YEREVAN, September 30 (RIA Novosti) - Armenian President Serzh Sargsyan denied on Wednesday claims that Armenia was coming under international pressure to mend ties with Turkey.
Turkey closed its border with Armenia in 1993 in a show of support for Muslim ally Azerbaijan, following a bloody conflict over Nagorny Karabakh between the two ex-Soviet republics. Ankara has also demanded that Yerevan drop its campaign to have the mass killings of Armenians by Ottoman Turks in 1915 internationally recognized as genocide.
Turkey and Armenia reached an agreement early in September to start "political consultations" on re-establishing diplomatic relations and reopening borders. The negotiations were mediated by Switzerland. The two countries agreed to a "roadmap" to normalize their relations under Swiss mediation this April.
"No one has put pressure on us and no one forced me to invite the Turkish president to Armenia," Sargsyan said at a meeting with the Public Council, which has accused the president of giving into international pressure in agreeing to the talks.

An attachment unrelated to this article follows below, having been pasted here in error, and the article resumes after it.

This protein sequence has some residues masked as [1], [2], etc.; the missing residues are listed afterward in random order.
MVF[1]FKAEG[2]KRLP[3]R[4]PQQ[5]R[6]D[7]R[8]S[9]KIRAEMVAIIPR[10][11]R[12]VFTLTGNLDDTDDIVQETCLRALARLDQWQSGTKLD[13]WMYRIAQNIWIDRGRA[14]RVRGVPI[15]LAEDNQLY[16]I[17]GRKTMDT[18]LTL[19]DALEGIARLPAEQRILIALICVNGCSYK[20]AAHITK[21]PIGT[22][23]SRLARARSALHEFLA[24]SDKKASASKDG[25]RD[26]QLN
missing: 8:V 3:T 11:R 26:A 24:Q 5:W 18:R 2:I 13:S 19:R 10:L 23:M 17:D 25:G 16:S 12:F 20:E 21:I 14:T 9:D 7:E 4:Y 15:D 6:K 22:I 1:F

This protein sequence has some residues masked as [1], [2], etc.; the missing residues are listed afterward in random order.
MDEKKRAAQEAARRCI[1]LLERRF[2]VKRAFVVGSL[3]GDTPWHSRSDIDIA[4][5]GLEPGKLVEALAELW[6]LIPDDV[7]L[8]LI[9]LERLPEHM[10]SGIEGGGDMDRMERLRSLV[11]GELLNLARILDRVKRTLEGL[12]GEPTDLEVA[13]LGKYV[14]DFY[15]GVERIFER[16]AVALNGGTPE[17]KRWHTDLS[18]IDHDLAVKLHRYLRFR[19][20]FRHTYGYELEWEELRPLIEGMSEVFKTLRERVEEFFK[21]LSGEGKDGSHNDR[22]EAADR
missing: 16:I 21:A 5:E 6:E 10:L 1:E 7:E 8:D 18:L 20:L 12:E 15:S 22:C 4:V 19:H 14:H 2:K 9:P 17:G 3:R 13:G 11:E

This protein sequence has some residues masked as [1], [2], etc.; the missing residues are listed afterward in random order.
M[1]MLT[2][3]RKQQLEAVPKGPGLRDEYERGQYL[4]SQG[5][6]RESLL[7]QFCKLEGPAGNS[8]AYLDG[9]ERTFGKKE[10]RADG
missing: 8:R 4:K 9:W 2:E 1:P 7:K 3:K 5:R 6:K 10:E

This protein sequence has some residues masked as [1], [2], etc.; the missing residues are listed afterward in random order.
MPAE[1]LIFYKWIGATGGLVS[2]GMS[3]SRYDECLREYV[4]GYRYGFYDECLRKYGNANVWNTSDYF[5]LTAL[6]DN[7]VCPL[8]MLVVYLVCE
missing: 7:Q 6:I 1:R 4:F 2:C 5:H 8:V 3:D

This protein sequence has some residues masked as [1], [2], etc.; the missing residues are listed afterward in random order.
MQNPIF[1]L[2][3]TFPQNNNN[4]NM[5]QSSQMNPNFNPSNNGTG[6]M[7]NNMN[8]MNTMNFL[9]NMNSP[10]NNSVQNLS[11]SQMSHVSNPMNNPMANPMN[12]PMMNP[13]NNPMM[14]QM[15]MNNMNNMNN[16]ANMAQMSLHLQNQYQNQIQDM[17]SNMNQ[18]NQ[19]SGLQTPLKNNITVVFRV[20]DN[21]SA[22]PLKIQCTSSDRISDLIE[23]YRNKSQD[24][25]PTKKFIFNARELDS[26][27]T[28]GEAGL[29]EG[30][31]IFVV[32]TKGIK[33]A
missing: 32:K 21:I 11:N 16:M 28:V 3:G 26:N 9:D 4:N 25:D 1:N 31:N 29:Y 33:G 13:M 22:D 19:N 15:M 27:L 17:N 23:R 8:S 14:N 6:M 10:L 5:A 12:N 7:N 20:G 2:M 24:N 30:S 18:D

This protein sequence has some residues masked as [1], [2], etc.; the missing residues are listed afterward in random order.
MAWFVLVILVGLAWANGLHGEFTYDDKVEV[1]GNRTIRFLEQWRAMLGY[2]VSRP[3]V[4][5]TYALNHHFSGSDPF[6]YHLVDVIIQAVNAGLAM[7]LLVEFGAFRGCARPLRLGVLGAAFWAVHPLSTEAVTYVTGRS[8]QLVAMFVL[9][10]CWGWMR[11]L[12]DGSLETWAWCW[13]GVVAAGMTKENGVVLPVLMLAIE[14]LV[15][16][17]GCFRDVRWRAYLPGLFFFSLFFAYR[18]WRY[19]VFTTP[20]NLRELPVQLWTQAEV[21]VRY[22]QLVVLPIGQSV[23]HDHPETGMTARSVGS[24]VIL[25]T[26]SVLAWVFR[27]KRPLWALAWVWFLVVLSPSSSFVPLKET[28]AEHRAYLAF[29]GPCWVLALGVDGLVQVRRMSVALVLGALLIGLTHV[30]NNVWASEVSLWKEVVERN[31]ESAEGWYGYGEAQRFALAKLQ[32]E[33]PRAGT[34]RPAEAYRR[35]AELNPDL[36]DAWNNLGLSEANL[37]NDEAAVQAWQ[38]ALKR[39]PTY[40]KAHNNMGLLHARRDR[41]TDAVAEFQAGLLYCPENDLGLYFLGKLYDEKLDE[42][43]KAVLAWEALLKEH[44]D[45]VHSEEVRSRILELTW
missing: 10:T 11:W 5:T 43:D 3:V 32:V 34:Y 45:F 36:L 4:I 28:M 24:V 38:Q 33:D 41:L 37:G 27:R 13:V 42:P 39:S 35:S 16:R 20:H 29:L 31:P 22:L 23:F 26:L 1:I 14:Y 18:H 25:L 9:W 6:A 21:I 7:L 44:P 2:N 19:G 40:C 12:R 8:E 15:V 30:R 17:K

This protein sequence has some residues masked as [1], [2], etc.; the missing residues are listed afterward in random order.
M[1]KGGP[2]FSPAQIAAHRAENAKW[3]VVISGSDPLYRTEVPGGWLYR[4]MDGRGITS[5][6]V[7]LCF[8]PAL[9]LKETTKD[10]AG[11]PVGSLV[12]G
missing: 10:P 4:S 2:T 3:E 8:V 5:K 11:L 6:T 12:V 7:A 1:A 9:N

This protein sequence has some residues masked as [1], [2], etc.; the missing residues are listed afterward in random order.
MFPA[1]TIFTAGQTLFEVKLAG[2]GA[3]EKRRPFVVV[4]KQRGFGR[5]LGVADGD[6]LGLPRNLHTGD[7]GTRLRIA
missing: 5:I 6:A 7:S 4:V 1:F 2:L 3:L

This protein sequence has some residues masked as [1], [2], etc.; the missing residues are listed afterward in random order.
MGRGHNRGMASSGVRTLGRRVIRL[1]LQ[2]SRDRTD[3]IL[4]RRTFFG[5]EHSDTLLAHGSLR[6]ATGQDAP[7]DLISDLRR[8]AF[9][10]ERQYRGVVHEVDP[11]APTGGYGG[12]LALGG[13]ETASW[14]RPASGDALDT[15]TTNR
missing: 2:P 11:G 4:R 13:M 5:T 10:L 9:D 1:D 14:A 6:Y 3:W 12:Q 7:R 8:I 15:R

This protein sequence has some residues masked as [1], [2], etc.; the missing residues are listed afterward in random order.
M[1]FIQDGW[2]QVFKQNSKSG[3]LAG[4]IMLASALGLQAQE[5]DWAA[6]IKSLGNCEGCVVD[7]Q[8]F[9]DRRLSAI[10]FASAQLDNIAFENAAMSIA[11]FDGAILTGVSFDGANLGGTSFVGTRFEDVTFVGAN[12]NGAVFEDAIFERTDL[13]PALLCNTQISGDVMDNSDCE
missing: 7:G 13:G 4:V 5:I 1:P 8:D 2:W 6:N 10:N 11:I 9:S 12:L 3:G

The Public Council was created by the president in 2009 and its members are also appointed by the head of state.
Public Council members have claimed there are preconditions in recent documents signed by both countries that are detrimental to Armenia's interests.
"Where have you seen preconditions in the published documents?" Sargsyan asked. "If there were any, that would mean the documents were written and signed with preconditions. It is true that the documents contain conditions that are the result of a compromise."
Turkish President Abdullah Gul first visited Yerevan, the capital of Armenia, last September to watch a football match between the two countries in their qualifying group for the 2010 World Cup. The move was dubbed "football politics" in the world press.
Sargsyan, who is expected to travel to Turkey on October 14 to attend the return match, previously said he would go if the border had reopened or if Turkey has lifted its economic blockade of landlocked Armenia.